Modern vehicles are highly dependent on proper operation of an electric power generation and storage system. The number of electrical devices has been rapidly increasing in the last two decades, and this trend will accelerate. The vehicle electric power system is required to supply sufficient power not only to safety related systems such as rear window defogger, anti-lock braking and stability enhancement system, but also to comfort, convenience and entertainment features such as air conditioning, seat heating, audio and video systems. The advent of new technologies such as X-by-wire is putting additional demand on the battery. Consistent power flow from an electric power storage device, such as a battery, is critical for maintaining proper vehicle operations. Battery problems lead to customer dissatisfaction and service issues. Therefore, there is a need to monitor and control the ability of the battery to deliver power throughout various vehicle operation modes and throughout battery life.

An essential function of automotive batteries is to deliver high power in short periods, for instance, during engine cranking. Modern vehicle control systems utilize an electric power management system to balance power demanded and supplied during vehicle operation and to provide engine starting power. Battery state is an essential element of any electric power management system. Due to the electrochemical nature of battery devices, numerous factors affect the battery state, thus making determination of battery status complicated. The battery state is represented by state of charge (SOC) and state of health (SOH). The SOC represents the stored power/energy available, and the SOH is an indication of power capability and battery capacity. To achieve accurate power management, both battery SOC and SOH should be taken into account.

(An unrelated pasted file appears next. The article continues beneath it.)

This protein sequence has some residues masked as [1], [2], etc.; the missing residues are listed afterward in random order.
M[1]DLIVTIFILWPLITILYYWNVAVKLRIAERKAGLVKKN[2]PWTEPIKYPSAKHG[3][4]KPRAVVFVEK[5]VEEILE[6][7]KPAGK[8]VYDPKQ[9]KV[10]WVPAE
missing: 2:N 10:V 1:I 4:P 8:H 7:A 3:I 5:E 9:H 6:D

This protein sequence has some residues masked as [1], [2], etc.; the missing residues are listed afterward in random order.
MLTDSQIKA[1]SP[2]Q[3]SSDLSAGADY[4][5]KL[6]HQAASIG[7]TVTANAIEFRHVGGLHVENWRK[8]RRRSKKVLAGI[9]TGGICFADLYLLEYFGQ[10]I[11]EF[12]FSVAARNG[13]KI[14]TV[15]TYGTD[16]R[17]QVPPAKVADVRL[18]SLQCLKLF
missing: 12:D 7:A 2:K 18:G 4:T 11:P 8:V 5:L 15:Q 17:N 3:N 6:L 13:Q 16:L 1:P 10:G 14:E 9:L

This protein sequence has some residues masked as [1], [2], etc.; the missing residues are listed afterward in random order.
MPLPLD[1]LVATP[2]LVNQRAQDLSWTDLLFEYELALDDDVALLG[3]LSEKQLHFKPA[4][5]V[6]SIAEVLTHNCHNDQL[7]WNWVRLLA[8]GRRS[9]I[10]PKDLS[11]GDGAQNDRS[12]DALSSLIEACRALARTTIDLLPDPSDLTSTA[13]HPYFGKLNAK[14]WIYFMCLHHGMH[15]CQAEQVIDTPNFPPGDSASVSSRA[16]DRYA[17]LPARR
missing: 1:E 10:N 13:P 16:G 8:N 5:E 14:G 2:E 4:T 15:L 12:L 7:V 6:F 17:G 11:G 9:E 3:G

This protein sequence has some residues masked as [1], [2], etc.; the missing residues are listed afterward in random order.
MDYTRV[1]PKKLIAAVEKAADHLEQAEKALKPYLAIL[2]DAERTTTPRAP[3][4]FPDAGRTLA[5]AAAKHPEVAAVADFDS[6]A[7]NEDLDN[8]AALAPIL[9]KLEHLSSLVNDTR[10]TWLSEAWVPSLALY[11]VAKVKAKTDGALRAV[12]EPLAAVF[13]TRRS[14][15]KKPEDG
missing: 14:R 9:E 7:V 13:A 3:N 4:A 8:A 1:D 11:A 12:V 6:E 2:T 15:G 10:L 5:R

One known approach to vehicle electric power management for load shed and idle boost is based only on an index of battery state of charge. Other power management systems and methods have attempted to predict battery cranking capability based on battery cranking current or voltage. These systems require a high current sensor to measure battery current during cranking (e.g., 800-1000 Amps). Furthermore, there is no method identified to determine a threshold of cranking current or voltage for power management that takes into account both battery SOC and SOH. At least one method used for power management on a hybrid vehicle is based on battery model parameters that are identified during normal vehicle operation. However, real-time battery model parameter identification during normal operation requires the battery voltage and current signals to satisfy the condition of persistency of excitation, which is usually not applicable to conventional vehicles. Furthermore, the computational cost of such a method is high because it requires data acquisition and signal processing at a high sampling rate.